Nietzsche and Max Scheler on 'Ressentiment': An Inquiry Into the Substructure of Hate

Dissertation, Depaul University (1988)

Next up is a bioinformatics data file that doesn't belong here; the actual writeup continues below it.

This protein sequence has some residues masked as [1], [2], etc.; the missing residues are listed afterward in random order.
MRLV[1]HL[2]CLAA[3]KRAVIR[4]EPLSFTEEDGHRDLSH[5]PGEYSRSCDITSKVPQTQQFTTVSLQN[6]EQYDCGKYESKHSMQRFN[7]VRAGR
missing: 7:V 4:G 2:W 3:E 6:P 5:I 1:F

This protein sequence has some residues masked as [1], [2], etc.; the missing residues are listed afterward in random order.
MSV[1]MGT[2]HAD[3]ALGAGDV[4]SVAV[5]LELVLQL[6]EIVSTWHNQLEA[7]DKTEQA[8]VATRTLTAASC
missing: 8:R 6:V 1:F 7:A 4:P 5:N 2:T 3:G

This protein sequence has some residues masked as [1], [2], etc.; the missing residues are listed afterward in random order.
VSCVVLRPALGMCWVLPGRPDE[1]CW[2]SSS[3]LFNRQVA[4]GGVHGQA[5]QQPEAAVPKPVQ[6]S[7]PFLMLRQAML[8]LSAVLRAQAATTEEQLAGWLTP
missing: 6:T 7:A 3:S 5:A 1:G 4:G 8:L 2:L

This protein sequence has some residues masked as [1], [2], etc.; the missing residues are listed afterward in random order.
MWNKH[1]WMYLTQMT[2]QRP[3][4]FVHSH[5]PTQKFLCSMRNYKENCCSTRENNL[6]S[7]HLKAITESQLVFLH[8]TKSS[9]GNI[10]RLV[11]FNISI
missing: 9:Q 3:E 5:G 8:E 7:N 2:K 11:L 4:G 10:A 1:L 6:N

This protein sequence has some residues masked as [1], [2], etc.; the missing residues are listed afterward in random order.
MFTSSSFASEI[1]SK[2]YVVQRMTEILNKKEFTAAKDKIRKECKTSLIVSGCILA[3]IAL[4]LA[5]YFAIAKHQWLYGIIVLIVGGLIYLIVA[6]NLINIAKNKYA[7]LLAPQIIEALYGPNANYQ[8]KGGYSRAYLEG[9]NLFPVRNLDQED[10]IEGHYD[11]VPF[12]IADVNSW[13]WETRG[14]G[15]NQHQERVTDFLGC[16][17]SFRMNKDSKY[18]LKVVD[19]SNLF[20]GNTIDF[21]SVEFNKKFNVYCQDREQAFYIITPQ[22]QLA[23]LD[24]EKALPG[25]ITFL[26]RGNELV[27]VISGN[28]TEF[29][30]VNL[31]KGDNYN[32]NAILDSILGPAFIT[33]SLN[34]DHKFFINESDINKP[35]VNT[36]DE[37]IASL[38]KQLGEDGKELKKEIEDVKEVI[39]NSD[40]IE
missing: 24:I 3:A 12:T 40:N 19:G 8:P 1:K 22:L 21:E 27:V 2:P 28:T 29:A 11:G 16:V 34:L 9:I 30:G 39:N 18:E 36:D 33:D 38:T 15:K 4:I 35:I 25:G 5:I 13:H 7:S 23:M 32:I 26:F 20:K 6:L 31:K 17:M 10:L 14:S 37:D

Ressentiment, a subject important for the late Nietzsche and the early Scheler, has not beome a highly debated or highly visible topic in Nietzsche and Scheler research or in twentieth century thought. One of the chief goals of my dissertation is to demonstrate the importance of ressentiment not only with respect to Nietzsche and Scheler studies, but to philosophical thinking in general. My inquiry compares and synthesizes the two thinkers' views on ressentiment. More than that, it goes beyond their views on ressentiment and enunciates original views in the following areas: the justification why the impulse for revenge and envy are the de facto starting points of ressentiment, the elucidation of Scheler's sketchy conspectus of the progression of feeling toward ressentiment, the emphasis of the "refeeling" element of ressentiment, which is interrelated to a wholly new way of understanding how repression functions within the ressentiment experience, propounding a theory that shows precisely how ressentiment falsifies value, a comprehensive characterization of ressentiment, an historical overview in chronological order of important ressentiment figures, movements, peoples, and concepts, which reveals the historical geneses of ressentiment and how it is transmitted down through the ages, a demonstration revealing that Nietzsche and Scheler set forth "ways" of preventing ressentiment, but not "ways" to overcome it. In bold strokes, let me present the major aspects of my dissertation. In the initial chapter, I lay the groundwork for an understanding of ressentiment, examining, among other things, ressentiment types. Chapter 2 is devoted to explicating value from both Nietzche's and Scheler's viewpoints, the rationale for this being that we must understand what is being falsified before we can know how ressentiment falsifies it. In the third chapter, the phenomenon of ressentiment is circumscribed, as I discuss its starting points, the progression of feeling toward ressentiment, the rudiments of ressentiment, and conclude with a comprehensive characterization of it. Chapter 4 offers an historical overview of ressentiment figures, movements, peoples, and concepts, with an in-depth analysis of whether or not Christianity is tinged by ressentiment. The concluding chapter shows various "ways" by which ressentiment can be prevented and asserts that while ressentiment can be prevented, it cannot be overcome
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